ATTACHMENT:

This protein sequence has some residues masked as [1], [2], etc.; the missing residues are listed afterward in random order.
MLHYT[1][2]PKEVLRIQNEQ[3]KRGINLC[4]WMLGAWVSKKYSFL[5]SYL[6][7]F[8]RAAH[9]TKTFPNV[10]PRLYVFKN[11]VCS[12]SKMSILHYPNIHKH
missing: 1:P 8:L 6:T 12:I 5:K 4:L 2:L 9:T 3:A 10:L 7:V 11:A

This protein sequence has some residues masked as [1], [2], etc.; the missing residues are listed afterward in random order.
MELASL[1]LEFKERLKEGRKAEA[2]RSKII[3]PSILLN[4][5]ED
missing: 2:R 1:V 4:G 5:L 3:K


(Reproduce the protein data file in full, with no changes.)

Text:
This protein sequence has some residues masked as [1], [2], etc.; the missing residues are listed afterward in random order.
MLHYT[1][2]PKEVLRIQNEQ[3]KRGINLC[4]WMLGAWVSKKYSFL[5]SYL[6][7]F[8]RAAH[9]TKTFPNV[10]PRLYVFKN[11]VCS[12]SKMSILHYPNIHKH
missing: 1:P 8:L 6:T 12:I 5:K 4:L 2:L 9:T 3:A 10:L 7:V 11:A

This protein sequence has some residues masked as [1], [2], etc.; the missing residues are listed afterward in random order.
MELASL[1]LEFKERLKEGRKAEA[2]RSKII[3]PSILLN[4][5]ED
missing: 2:R 1:V 4:G 5:L 3:K